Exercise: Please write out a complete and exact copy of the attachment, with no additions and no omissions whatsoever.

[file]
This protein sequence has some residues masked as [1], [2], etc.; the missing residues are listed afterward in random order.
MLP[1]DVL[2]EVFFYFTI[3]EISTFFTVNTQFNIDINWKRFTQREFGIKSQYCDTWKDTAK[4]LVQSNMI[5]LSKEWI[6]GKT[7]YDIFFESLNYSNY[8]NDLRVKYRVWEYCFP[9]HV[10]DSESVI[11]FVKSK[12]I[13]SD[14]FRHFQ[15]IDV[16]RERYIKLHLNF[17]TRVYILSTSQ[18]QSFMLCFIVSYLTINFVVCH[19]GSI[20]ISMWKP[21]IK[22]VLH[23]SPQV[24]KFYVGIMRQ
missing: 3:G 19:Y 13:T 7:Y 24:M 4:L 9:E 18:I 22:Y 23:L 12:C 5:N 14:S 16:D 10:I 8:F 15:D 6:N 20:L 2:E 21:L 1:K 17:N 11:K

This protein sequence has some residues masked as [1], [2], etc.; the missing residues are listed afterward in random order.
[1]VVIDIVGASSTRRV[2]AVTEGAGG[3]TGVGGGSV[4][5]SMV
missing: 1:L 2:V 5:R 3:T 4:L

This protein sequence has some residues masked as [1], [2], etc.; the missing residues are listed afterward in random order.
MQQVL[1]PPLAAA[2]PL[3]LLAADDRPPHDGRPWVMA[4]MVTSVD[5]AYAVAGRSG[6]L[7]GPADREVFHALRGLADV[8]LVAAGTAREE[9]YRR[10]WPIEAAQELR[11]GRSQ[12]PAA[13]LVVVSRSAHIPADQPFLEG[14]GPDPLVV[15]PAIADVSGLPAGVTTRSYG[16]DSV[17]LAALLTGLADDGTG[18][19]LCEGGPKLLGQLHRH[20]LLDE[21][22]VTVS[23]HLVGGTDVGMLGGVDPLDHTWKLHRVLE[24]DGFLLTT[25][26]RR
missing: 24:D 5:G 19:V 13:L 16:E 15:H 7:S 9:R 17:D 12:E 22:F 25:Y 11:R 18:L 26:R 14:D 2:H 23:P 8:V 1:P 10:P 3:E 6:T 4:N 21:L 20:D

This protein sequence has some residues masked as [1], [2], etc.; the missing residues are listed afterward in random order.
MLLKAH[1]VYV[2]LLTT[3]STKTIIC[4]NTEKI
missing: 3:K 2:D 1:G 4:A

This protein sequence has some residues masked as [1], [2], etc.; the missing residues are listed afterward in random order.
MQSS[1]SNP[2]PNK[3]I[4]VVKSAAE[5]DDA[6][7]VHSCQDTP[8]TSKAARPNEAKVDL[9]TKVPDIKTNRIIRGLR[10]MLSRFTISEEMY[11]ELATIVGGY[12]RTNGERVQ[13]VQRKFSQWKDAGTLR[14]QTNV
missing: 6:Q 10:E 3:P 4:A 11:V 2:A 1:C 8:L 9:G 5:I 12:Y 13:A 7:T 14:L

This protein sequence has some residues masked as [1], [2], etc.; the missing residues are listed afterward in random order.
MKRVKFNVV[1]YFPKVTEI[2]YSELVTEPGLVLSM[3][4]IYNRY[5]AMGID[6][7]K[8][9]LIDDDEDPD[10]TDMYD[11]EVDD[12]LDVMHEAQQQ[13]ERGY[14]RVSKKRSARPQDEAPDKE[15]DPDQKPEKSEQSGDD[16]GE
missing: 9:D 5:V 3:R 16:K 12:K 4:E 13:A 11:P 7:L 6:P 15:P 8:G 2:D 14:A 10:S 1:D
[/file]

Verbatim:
This protein sequence has some residues masked as [1], [2], etc.; the missing residues are listed afterward in random order.
MLP[1]DVL[2]EVFFYFTI[3]EISTFFTVNTQFNIDINWKRFTQREFGIKSQYCDTWKDTAK[4]LVQSNMI[5]LSKEWI[6]GKT[7]YDIFFESLNYSNY[8]NDLRVKYRVWEYCFP[9]HV[10]DSESVI[11]FVKSK[12]I[13]SD[14]FRHFQ[15]IDV[16]RERYIKLHLNF[17]TRVYILSTSQ[18]QSFMLCFIVSYLTINFVVCH[19]GSI[20]ISMWKP[21]IK[22]VLH[23]SPQV[24]KFYVGIMRQ
missing: 3:G 19:Y 13:T 7:Y 24:M 4:L 9:E 18:I 22:Y 23:L 12:C 5:N 14:S 16:D 10:I 8:F 15:D 6:N 20:L 2:E 21:L 1:K 17:N 11:K

This protein sequence has some residues masked as [1], [2], etc.; the missing residues are listed afterward in random order.
[1]VVIDIVGASSTRRV[2]AVTEGAGG[3]TGVGGGSV[4][5]SMV
missing: 1:L 2:V 5:R 3:T 4:L

This protein sequence has some residues masked as [1], [2], etc.; the missing residues are listed afterward in random order.
MQQVL[1]PPLAAA[2]PL[3]LLAADDRPPHDGRPWVMA[4]MVTSVD[5]AYAVAGRSG[6]L[7]GPADREVFHALRGLADV[8]LVAAGTAREE[9]YRR[10]WPIEAAQELR[11]GRSQ[12]PAA[13]LVVVSRSAHIPADQPFLEG[14]GPDPLVV[15]PAIADVSGLPAGVTTRSYG[16]DSV[17]LAALLTGLADDGTG[18][19]LCEGGPKLLGQLHRH[20]LLDE[21][22]VTVS[23]HLVGGTDVGMLGGVDPLDHTWKLHRVLE[24]DGFLLTT[25][26]RR
missing: 24:D 5:G 19:V 13:L 16:E 15:H 7:S 9:R 17:D 12:E 22:F 25:Y 11:R 18:L 26:R 14:D 2:H 23:P 8:V 1:P 10:P 3:E 6:T 4:N 21:L 20:D

This protein sequence has some residues masked as [1], [2], etc.; the missing residues are listed afterward in random order.
MLLKAH[1]VYV[2]LLTT[3]STKTIIC[4]NTEKI
missing: 3:K 2:D 1:G 4:A

This protein sequence has some residues masked as [1], [2], etc.; the missing residues are listed afterward in random order.
MQSS[1]SNP[2]PNK[3]I[4]VVKSAAE[5]DDA[6][7]VHSCQDTP[8]TSKAARPNEAKVDL[9]TKVPDIKTNRIIRGLR[10]MLSRFTISEEMY[11]ELATIVGGY[12]RTNGERVQ[13]VQRKFSQWKDAGTLR[14]QTNV
missing: 6:Q 10:E 3:P 4:A 11:V 2:A 1:C 8:L 9:G 5:I 12:Y 13:A 7:T 14:L

This protein sequence has some residues masked as [1], [2], etc.; the missing residues are listed afterward in random order.
MKRVKFNVV[1]YFPKVTEI[2]YSELVTEPGLVLSM[3][4]IYNRY[5]AMGID[6][7]K[8][9]LIDDDEDPD[10]TDMYD[11]EVDD[12]LDVMHEAQQQ[13]ERGY[14]RVSKKRSARPQDEAPDKE[15]DPDQKPEKSEQSGDD[16]GE
missing: 9:D 5:V 3:R 16:K 12:K 4:E 13:A 11:P 7:L 6:P 15:P 8:G 2:D 14:A 10:S 1:D